• Nitrogen dioxide, carbon monoxide and particulates from gas cooking and heating, open fires and wood burners or burning candles, can cause asthma.
  • VOCs (volatile organic compounds) in paints, carpets, laminates, cleaning products and air fresheners can cause asthma.
  • Formaldehyde (or HCHO) in scented candles, plywood and particleboard, tobacco smoke, foam insulation, varnishes and wood finishes can cause asthma.
  • Environmental Tobacco Smoke (ETS). This includes first, second and third-hand smoke from smoking and vaping. The third kind is released as a vapour from surfaces in the home. This is the source of the persistent odour that smoking or vaping can leave. ETS can cause cancers.
  • Microbial aerosols, such as bacteria, fungi and pollen can exist on the surface of dust particles and cause wheezing and allergic rhinitis (cold-like symptoms). They also include airborne viruses such as flu and covid.

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(Image credit: Future PLC)
  • Damp and mould. With modern homes becoming more airtight, mould is becoming more of an issue as water vapour is also retained. Atmospheric water vapour levels are also naturally higher in the UK compared to other parts of the world. The presence of damp and mould increases the risk of asthma, allergic rhinitis, coughing and wheezing.
  • Radon. This naturally occurring gas enters buildings from the ground they are built on and can accumulate there. It is the second highest cause of lung cancer after smoking and high levels of exposure can cause childhood leukaemia. Geography and geology both play a part here, so check with the UK Health Security Agency if your home is in a high-risk area. If you’re a property owner, this would have been done as part of your solicitor’s searches when you bought the house. Testing your home’s radon levels is simple and inexpensive using detectors. The UK Radon Association has all the information and advice you might want.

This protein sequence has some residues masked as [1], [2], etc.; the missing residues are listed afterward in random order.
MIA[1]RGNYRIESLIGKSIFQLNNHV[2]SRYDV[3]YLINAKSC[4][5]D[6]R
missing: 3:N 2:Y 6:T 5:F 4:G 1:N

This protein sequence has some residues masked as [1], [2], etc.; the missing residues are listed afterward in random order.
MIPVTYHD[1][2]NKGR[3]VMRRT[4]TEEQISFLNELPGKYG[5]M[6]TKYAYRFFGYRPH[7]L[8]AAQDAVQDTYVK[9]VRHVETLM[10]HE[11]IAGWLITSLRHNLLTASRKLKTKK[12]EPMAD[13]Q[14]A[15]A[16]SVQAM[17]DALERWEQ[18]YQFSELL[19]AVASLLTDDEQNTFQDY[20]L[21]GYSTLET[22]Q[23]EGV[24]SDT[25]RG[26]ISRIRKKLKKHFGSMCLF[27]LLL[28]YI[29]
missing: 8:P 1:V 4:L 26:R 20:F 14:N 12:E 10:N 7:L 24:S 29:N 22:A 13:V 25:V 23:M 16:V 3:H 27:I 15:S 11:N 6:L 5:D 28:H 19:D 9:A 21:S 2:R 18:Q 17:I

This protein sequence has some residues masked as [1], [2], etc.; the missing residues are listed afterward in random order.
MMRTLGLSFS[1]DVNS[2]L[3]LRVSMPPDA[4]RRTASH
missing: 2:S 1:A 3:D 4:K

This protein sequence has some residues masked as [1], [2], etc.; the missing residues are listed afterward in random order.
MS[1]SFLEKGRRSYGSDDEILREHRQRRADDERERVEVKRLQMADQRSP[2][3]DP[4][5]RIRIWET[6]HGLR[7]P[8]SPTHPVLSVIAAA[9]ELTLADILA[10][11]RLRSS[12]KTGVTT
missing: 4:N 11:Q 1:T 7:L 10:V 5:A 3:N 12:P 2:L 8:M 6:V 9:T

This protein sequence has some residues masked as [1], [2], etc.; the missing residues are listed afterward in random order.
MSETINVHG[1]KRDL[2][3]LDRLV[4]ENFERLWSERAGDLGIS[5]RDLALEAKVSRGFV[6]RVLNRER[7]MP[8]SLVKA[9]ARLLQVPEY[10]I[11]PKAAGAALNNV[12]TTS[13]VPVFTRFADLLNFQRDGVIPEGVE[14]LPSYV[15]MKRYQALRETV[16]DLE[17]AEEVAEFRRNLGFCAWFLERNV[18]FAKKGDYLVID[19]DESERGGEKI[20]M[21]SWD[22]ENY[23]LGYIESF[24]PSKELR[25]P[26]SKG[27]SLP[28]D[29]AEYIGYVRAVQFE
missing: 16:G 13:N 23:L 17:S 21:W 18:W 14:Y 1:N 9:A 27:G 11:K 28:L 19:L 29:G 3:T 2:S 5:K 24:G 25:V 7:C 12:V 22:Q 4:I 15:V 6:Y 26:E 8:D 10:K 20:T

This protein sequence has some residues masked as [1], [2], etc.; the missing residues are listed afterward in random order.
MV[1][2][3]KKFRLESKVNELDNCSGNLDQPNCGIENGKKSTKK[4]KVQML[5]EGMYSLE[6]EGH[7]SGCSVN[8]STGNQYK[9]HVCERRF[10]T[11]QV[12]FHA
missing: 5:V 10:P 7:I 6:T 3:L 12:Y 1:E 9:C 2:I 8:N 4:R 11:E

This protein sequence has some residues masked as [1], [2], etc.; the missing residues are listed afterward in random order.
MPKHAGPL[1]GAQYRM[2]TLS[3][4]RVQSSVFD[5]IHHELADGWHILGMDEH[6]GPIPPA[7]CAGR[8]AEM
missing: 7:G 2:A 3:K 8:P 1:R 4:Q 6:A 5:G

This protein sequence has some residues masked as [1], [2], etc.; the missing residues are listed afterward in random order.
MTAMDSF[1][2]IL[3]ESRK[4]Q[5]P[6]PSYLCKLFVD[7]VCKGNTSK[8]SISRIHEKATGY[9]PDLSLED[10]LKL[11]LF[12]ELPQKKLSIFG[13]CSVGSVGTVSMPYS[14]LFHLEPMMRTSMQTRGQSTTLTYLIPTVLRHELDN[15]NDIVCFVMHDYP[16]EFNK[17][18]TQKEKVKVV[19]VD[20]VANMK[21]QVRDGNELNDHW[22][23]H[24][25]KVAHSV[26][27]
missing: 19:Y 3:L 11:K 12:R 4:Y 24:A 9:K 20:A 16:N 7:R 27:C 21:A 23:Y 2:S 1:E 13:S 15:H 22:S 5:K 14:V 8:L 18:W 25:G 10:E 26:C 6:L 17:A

How to improve air quality at home

 Take these simple steps to purify the air you breathe for a healthier future.

1. Open the windows

Yellow window seat beside plant and open window

(Image credit: Future PLC/Lisa Cohen)

Keeping the heat in can lead to a build-up of moisture in the air that increases the likelihood of mould, mildew and damp on walls and windows – especially in high-humidity rooms like kitchens and bathrooms. Air rooms regularly and make sure the trickle vents on your window frames are kept open. 

These are slots with a sliding cover that allows you to open and close the vent. Check they are not covered by curtains and blinds and keep internal doors open, to make them as effective as possible.

2. Cook smarter

Green Our Place plan on top of induction hob

(Image credit: Future PLC/Katie Lee)

‘When cooking, use the extractor fan or open a window,' advises Professor Carslaw. 'Use the back rings of the hob rather than the front as the extractor fan works more efficiently with these. Steaming and boiling food is better than frying. And, finally, switch your gas hob to electric or induction when renovating.’